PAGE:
Symptoms of macular degeneration include normal peripheral vision, but blurred central vision, because the disease affects the macula in the centre of the retina (where visual acuity is at its best). Macular degeneration is a particularly concerning condition.
In most cases, it is caused by an atrophy of the macula (disappearance of photoreceptor cells – cones and rods). More rarely, the cause is abnormal vascularisation of the retina by angiogenesis. Genetic factors (yet to be discovered) and external factors (particularly smoking) can combine and accelerate the ageing of this area of the retina.
1 to 2% of people before the age of 60, 30% after the age of 60, and 60% after the age of 90 have macular degeneration.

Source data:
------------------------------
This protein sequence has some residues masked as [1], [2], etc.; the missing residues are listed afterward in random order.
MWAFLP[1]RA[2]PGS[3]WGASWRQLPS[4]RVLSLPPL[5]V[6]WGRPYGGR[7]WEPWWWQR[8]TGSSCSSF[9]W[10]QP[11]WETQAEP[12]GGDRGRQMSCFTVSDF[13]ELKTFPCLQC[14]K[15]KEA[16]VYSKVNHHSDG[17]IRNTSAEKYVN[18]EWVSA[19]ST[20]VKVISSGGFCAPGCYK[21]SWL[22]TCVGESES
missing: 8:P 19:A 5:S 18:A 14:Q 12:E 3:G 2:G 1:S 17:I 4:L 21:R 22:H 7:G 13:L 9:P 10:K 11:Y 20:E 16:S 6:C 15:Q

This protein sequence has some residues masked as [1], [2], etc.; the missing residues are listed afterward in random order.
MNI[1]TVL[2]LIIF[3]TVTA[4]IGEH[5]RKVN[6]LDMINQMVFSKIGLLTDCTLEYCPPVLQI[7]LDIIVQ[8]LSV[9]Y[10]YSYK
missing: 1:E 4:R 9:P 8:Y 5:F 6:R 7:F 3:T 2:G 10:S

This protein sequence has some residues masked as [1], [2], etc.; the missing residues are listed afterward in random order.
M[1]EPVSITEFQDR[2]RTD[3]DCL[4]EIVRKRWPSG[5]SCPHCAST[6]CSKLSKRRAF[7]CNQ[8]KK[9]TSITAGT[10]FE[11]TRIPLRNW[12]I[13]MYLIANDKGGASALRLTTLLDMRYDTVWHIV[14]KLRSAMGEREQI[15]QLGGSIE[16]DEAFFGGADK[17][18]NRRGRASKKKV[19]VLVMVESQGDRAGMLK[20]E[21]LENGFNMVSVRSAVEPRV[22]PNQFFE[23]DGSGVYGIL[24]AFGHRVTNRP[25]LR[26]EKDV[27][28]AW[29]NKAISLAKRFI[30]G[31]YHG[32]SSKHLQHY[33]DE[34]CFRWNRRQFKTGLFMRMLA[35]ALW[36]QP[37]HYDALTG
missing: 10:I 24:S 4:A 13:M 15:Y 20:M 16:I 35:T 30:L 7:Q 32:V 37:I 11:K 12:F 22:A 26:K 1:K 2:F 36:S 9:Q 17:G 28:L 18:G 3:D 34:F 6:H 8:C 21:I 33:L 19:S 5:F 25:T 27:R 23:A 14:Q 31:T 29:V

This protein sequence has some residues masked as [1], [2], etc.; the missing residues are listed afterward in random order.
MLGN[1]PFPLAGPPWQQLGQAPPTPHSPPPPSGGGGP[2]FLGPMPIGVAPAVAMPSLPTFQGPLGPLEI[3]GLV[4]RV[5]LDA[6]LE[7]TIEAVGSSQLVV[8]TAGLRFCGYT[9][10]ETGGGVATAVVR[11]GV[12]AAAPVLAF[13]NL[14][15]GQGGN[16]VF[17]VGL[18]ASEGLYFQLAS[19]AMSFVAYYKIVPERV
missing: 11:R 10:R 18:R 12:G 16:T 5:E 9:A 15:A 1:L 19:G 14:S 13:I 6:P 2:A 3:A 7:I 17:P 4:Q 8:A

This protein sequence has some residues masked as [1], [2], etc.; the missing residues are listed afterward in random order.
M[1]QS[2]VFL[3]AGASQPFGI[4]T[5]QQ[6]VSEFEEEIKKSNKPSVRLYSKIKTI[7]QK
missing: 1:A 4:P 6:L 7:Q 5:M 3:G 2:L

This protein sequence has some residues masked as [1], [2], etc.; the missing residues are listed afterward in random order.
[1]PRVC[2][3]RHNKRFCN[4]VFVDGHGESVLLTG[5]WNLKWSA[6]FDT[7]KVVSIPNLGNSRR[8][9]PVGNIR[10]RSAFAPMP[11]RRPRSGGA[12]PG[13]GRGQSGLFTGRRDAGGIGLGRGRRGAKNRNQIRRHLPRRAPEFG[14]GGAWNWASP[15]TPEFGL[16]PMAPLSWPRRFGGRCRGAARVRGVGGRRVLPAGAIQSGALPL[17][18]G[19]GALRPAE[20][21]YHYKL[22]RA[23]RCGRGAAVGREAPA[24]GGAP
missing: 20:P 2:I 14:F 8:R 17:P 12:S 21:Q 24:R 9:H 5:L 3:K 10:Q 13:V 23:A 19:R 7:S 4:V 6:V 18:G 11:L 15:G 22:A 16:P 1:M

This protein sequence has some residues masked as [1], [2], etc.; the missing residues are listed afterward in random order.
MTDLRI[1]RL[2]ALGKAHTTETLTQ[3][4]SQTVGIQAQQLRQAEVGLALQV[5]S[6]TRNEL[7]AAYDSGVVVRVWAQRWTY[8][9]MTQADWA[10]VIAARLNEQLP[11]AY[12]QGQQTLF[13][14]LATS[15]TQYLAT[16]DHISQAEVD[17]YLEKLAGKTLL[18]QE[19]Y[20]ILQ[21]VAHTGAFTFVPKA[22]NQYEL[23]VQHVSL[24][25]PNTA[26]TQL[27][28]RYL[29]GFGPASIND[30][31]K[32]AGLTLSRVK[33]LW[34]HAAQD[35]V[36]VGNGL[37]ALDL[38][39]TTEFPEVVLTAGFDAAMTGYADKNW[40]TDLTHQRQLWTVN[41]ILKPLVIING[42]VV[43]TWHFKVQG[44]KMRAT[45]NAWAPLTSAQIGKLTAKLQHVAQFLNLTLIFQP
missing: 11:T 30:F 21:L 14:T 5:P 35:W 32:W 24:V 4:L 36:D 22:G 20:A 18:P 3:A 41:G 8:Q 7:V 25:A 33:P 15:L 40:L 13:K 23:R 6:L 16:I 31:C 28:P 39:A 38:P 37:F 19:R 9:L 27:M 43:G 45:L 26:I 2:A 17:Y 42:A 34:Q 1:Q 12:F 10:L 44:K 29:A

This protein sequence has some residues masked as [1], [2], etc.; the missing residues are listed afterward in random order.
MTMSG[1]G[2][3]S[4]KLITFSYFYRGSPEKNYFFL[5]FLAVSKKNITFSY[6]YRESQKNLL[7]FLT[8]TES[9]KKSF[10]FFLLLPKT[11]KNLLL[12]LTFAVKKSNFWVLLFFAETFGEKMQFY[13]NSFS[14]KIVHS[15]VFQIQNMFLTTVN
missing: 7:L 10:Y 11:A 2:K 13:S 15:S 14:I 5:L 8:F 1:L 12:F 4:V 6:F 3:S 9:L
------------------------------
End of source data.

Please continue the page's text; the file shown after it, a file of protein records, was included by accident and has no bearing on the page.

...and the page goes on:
There is no known treatment for the “dry” form of the disease. In its “wet” form, various techniques are possible, using laser, photosensitisers and even surgery, which can stabilise and sometimes improve the disease. In some types of age-related macular degeneration (AMD), a diet rich in antioxidants has been shown to be beneficial. In advanced stages, optical compensation methods for low vision can be of great benefit to patients.
On this page, we describe an eye disease that can only be diagnosed by an eye doctor. We therefore advise you to have your eyesight checked regularly by an ophthalmologist.